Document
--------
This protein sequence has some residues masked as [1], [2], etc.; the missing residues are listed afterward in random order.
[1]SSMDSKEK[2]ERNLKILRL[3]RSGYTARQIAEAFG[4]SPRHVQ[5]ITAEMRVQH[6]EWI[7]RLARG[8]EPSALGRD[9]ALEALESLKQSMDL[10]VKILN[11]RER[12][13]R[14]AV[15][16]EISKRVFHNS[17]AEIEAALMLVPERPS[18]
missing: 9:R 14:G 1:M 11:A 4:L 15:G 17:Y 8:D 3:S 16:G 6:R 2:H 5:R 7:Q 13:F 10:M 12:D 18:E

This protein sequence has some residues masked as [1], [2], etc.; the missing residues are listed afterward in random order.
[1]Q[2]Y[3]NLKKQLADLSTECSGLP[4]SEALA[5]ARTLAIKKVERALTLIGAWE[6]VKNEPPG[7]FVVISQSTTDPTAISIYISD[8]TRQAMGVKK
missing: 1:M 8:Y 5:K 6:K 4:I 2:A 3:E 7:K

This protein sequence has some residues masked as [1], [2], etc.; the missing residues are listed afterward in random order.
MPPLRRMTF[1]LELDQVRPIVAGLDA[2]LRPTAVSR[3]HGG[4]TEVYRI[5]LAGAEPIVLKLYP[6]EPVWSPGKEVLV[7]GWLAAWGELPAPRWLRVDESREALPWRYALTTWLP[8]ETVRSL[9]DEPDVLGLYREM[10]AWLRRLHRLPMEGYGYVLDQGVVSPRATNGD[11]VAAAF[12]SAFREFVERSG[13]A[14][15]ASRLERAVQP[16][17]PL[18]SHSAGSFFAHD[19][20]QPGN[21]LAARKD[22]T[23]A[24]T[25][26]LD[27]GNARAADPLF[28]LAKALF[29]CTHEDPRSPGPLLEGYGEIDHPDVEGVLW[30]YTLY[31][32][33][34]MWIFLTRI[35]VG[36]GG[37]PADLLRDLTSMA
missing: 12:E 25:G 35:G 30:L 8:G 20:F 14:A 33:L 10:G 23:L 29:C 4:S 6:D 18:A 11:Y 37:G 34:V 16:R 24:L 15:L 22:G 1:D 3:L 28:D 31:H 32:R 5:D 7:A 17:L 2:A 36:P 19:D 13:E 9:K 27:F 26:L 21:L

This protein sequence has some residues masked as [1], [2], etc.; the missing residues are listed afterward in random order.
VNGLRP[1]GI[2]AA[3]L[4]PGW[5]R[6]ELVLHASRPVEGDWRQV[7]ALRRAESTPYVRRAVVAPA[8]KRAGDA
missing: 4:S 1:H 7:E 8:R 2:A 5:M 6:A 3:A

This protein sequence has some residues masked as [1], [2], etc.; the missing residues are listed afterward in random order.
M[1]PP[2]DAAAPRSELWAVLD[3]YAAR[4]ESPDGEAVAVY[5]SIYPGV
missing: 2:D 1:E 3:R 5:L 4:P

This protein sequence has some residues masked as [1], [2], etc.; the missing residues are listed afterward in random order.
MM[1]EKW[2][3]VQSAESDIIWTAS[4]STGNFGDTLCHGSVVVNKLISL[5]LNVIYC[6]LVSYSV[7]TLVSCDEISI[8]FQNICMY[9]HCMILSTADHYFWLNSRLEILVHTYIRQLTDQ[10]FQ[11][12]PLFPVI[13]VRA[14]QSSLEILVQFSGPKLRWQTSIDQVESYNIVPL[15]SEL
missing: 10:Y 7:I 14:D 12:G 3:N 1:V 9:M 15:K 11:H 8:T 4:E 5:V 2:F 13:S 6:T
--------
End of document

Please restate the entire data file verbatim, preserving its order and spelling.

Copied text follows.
This protein sequence has some residues masked as [1], [2], etc.; the missing residues are listed afterward in random order.
[1]SSMDSKEK[2]ERNLKILRL[3]RSGYTARQIAEAFG[4]SPRHVQ[5]ITAEMRVQH[6]EWI[7]RLARG[8]EPSALGRD[9]ALEALESLKQSMDL[10]VKILN[11]RER[12][13]R[14]AV[15][16]EISKRVFHNS[17]AEIEAALMLVPERPS[18]
missing: 9:R 14:G 1:M 11:A 4:L 15:G 17:Y 8:D 3:S 16:G 6:R 2:H 5:R 7:Q 13:F 10:M 12:D 18:E

This protein sequence has some residues masked as [1], [2], etc.; the missing residues are listed afterward in random order.
[1]Q[2]Y[3]NLKKQLADLSTECSGLP[4]SEALA[5]ARTLAIKKVERALTLIGAWE[6]VKNEPPG[7]FVVISQSTTDPTAISIYISD[8]TRQAMGVKK
missing: 1:M 8:Y 5:K 6:K 4:I 2:A 3:E 7:K

This protein sequence has some residues masked as [1], [2], etc.; the missing residues are listed afterward in random order.
MPPLRRMTF[1]LELDQVRPIVAGLDA[2]LRPTAVSR[3]HGG[4]TEVYRI[5]LAGAEPIVLKLYP[6]EPVWSPGKEVLV[7]GWLAAWGELPAPRWLRVDESREALPWRYALTTWLP[8]ETVRSL[9]DEPDVLGLYREM[10]AWLRRLHRLPMEGYGYVLDQGVVSPRATNGD[11]VAAAF[12]SAFREFVERSG[13]A[14][15]ASRLERAVQP[16][17]PL[18]SHSAGSFFAHD[19][20]QPGN[21]LAARKD[22]T[23]A[24]T[25][26]LD[27]GNARAADPLF[28]LAKALF[29]CTHEDPRSPGPLLEGYGEIDHPDVEGVLW[30]YTLY[31][32][33][34]MWIFLTRI[35]VG[36]GG[37]PADLLRDLTSMA
missing: 12:E 25:G 35:G 30:L 8:G 20:F 14:A 33:L 10:G 23:L 29:C 4:S 6:D 18:A 11:Y 37:G 34:V 16:R 24:L 15:L 22:G 1:D 3:L 28:D 31:H 32:R 5:D 7:A 17:L 2:A 36:P 19:D 13:E 9:K 27:F 26:L 21:L

This protein sequence has some residues masked as [1], [2], etc.; the missing residues are listed afterward in random order.
VNGLRP[1]GI[2]AA[3]L[4]PGW[5]R[6]ELVLHASRPVEGDWRQV[7]ALRRAESTPYVRRAVVAPA[8]KRAGDA
missing: 4:S 1:H 7:E 8:R 2:A 5:M 6:A 3:A

This protein sequence has some residues masked as [1], [2], etc.; the missing residues are listed afterward in random order.
M[1]PP[2]DAAAPRSELWAVLD[3]YAAR[4]ESPDGEAVAVY[5]SIYPGV
missing: 2:D 1:E 3:R 5:L 4:P

This protein sequence has some residues masked as [1], [2], etc.; the missing residues are listed afterward in random order.
MM[1]EKW[2][3]VQSAESDIIWTAS[4]STGNFGDTLCHGSVVVNKLISL[5]LNVIYC[6]LVSYSV[7]TLVSCDEISI[8]FQNICMY[9]HCMILSTADHYFWLNSRLEILVHTYIRQLTDQ[10]FQ[11][12]PLFPVI[13]VRA[14]QSSLEILVQFSGPKLRWQTSIDQVESYNIVPL[15]SEL
missing: 10:Y 7:I 14:D 12:G 3:N 1:V 9:M 15:K 11:H 8:T 4:E 5:V 2:F 13:S 6:T